JFK’s Rural Development Legacy

[imgbelt img=uap16474web-1.jpg]On the 50th anniversary of John F. Kennedy’s death, Americans are more likely to associate JFK with top hats and “Camelot” than with rural development. But during his short term in office, Kennedy proposed new approaches to rural policy that had domestic and international implications.


State of the Union Address in January 1961, noting that “the problems of low-income farm families received systematic attention for the first time.”

University of North Dakota on September 25, 1963, about two months before his death, Kennedy outlined his philosophy:

No tour of conservation landmarks would be complete without a visit to the upper Missouri Valley. For here dramatic changes are taking place in the use of land and water. Here, in North Dakota, the principles and projects of conservation have converted what might otherwise be desolate country into a land of beautiful lakes….

“But these massive concrete structures and huge quantities of water are only the tools and symbols of change. Their greatest significance lies in their effects upon the lives of the people in this area—the farm and rural people particularly. For we are gradually narrowing the difference between the standard of living of our city and rural populations. Parity of farm income is important—but beyond that, we are gradually achieving a parity between urban and rural peoples in other aspects of life—in their ability to obtain electric service at comparable rates—in the power and other resources available for economic development—in their facilities and opportunities for recreation.

Kennedy’s understanding of rural development and conservation led him to take some significant actions at home and abroad, including:

  • The Area Redevelopment Act of 1961 was what Kennedy called a “bill [that] will help make it possible for thousands of Americans who want to work, to work. It will be of special help to those areas which have been subjected to chronic unemployment for many months, and in some cases for many years.”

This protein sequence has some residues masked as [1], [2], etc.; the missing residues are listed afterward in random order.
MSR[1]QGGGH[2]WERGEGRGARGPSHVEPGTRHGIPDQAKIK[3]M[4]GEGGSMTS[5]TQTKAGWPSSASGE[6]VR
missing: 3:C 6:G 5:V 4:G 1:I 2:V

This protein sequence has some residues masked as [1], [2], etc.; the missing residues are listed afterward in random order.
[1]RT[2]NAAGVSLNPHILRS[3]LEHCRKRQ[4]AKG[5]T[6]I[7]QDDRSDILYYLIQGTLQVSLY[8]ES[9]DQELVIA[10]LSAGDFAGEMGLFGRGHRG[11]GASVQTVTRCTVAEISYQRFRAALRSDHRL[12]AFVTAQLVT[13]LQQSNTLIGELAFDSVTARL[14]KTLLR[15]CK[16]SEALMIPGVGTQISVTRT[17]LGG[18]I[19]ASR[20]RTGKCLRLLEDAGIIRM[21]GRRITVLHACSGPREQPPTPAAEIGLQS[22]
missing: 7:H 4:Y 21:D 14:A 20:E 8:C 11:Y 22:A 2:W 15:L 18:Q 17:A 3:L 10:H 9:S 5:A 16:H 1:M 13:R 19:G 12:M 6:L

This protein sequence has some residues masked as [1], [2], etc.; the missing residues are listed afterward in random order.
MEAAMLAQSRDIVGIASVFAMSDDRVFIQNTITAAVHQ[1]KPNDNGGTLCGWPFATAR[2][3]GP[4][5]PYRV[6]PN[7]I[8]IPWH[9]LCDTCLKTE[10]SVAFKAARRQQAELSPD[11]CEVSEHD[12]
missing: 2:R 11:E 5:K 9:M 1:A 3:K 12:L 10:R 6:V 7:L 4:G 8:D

• The Consolidated Farm and Rural Development Act of 1961 expanded federal loans to rural areas through the U.S. Department of Agriculture’s Farmers’ Home Administration, now known as the Farm Service Agency.
  • The Peace Corps, created in 1961, has sent volunteers to communities throughout the world to assist them with development projects. Kennedy’s proposal for a Youth Conservation Corps, a mirror of FDR’s Civilian Conservation Corps, to engage youth in environmental activities, was not approved by Congress until 1971 during Richard M. Nixon’s administration.
  • Support for conclusions of Rachel Carson’s Silent Spring led to further federal studies that eventually led to the ban of the pesticide DDT.
  • An Executive Order revised the Rural Development Committee in October, 1963, to “…place particular emphasis on effective public and private cooperation and leadership for rural development at the State and local levels, and to that end, shall provide guidance for the conduct of Federal rural-development program functions and related activities in a manner designed to produce optimum State, local, and private participation and initiative in identifying and meeting local needs.”

More significant changes to rural development policy were to come, but Kennedy would not live to see them. The new executive order was a precursor for programs such as the War on Poverty and the Appalachian Regional Commission that were in the works when he traveled to Texas on the fateful trip that was anticipating the 1964 presidential campaign.